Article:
Saturday, January 18, 2003
Well hello. Been busy, sorry for the absence. OK, almost 5 weeks uptime and Cameron smiled at me today for the first time whilst I was dressing her before we went out on a shopping trip. Cool, and about time too, she's been smiling at Fiona for ages, or so she says - Fiona, not Cameron - and I've been getting concerned that she might not like me. But she does. Phew.
We had an interesting first couple of weeks, Fiona had a bad infection thanks to some 'retained products' - in other words they never got all of the placenta out at the birth - which isn't good. At all. Two different types of elephant strength anti-biotics for a fortnight, equally not good. But she's fine now having returned to her former self about a week ago.
Cameron lost about four ounces in the first two weeks but she's back over her birthweight now and eating,well drinking, us out of house and home.
Sunday, January 12, 2003
Ye merry gentlemen
Michael, your tale reminds me of something I kept thinking about in the days leading up to Sawyer's birth - the puzzling question of why a moment as singular and special and celebratory (and full of import for a mother, a father, and an about-to-be-born infant) as the moment of birth should take place in, of all things, a hospital.
We had an amusing moment in the midst of Wendy's labor, probably in about the 19th hour, when patience and bonhommie were wearing a tad thin: A group of carolers (this is the eve before Christmas Eve) had come through the corridor, warbling to the nursing staff. One of the singers, a tall thin man of about 80 wearing a Santa hat, wandered by himself down the hall and stood outside our room (the door was ajar) saying to no one in particular, since no one was around, "Where are the babies? Where are the babies?" Hearing him, a nurse came along and told him this was the labor and delivery ward - that the nursery was upstairs. This seemed a bit much for him to take in; he kept repeating, "Where are the babies? They told us we would see babies!"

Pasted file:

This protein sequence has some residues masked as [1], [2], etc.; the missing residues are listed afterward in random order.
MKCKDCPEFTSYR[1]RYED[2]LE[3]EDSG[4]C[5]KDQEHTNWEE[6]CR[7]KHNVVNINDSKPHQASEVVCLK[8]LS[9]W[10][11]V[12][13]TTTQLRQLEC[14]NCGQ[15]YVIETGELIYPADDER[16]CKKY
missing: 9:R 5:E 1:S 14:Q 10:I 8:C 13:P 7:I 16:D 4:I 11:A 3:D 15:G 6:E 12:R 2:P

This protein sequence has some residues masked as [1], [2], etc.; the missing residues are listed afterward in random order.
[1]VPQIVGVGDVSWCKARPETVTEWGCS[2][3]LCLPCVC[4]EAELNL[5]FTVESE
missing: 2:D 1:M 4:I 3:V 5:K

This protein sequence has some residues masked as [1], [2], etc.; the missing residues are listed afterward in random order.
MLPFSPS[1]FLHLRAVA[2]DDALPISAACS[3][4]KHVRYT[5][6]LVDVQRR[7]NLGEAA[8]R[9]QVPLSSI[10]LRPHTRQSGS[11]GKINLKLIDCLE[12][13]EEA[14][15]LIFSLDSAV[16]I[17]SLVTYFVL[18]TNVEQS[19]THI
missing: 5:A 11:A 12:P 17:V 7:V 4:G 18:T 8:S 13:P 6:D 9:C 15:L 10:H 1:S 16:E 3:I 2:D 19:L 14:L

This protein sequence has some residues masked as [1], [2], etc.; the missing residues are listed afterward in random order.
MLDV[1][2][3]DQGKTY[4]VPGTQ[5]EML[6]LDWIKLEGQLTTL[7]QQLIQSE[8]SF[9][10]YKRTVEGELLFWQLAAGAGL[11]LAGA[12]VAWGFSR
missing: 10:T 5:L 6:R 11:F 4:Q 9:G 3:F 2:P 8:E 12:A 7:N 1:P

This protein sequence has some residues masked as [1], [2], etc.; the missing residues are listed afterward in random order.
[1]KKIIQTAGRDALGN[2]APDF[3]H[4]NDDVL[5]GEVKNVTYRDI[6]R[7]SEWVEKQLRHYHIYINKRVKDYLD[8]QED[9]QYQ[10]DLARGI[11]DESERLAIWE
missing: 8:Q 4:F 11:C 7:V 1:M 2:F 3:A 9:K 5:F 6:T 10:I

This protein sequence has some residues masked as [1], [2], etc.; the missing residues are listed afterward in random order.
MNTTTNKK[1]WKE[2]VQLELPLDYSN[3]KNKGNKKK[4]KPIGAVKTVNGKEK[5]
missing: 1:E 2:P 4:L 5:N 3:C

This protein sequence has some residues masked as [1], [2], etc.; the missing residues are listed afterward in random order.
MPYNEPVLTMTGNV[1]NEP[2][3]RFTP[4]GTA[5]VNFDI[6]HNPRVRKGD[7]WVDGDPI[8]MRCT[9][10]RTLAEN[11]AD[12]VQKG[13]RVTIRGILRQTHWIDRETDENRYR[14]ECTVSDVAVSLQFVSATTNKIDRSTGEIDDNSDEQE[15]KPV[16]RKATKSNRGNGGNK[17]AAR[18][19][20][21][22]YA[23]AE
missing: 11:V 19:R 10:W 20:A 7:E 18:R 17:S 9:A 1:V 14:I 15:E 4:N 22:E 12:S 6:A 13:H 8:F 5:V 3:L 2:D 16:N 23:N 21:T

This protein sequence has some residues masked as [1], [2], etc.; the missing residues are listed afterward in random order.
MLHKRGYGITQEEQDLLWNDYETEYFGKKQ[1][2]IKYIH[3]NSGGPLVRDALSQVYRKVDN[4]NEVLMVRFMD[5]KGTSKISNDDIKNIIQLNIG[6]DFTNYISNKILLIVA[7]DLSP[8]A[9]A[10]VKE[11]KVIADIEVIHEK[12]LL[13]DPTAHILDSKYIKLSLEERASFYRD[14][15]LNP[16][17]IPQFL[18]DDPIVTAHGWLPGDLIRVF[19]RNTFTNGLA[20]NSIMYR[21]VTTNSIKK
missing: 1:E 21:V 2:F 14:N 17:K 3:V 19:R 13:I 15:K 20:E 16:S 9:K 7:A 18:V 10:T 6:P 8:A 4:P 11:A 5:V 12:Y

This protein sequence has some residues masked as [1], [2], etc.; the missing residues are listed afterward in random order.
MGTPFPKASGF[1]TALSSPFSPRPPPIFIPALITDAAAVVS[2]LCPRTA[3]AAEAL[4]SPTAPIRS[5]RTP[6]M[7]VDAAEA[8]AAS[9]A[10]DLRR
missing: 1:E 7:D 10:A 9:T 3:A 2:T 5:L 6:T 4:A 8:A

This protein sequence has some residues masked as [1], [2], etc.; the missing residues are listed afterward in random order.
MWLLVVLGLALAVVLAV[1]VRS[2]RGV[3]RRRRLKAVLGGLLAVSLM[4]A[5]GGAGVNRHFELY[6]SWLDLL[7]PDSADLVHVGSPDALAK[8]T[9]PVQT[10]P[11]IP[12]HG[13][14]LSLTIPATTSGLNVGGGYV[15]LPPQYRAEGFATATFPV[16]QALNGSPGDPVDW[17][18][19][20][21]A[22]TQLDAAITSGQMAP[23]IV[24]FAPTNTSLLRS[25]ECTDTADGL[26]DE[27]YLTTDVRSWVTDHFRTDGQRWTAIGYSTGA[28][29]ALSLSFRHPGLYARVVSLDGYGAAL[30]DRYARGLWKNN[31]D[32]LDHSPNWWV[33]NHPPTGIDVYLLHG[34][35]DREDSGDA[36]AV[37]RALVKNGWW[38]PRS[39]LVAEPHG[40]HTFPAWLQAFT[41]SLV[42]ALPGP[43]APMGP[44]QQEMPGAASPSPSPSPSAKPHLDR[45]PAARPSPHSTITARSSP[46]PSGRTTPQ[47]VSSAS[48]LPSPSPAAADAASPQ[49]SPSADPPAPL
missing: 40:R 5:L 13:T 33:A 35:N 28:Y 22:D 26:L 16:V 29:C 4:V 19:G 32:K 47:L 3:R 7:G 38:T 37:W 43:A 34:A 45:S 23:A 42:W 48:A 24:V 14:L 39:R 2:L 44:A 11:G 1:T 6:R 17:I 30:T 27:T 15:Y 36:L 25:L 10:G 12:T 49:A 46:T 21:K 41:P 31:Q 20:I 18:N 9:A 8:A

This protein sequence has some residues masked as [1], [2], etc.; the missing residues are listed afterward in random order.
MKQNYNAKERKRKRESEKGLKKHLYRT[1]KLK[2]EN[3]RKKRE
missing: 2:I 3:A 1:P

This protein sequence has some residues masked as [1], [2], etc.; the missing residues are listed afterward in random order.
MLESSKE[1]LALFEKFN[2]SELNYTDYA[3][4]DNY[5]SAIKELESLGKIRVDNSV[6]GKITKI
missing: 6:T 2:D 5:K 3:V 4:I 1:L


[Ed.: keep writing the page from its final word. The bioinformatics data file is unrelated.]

At which point, Wendy, whose back labor was showing no signs of letting up, hearing his demand in the middle of a contraction, shouted into the corridor in a clear, if somewhat stressed voice, "You want a baby? Just wait a sec and let me squeeze one out for you."
Uncontrollable laughter. Wondrous relief.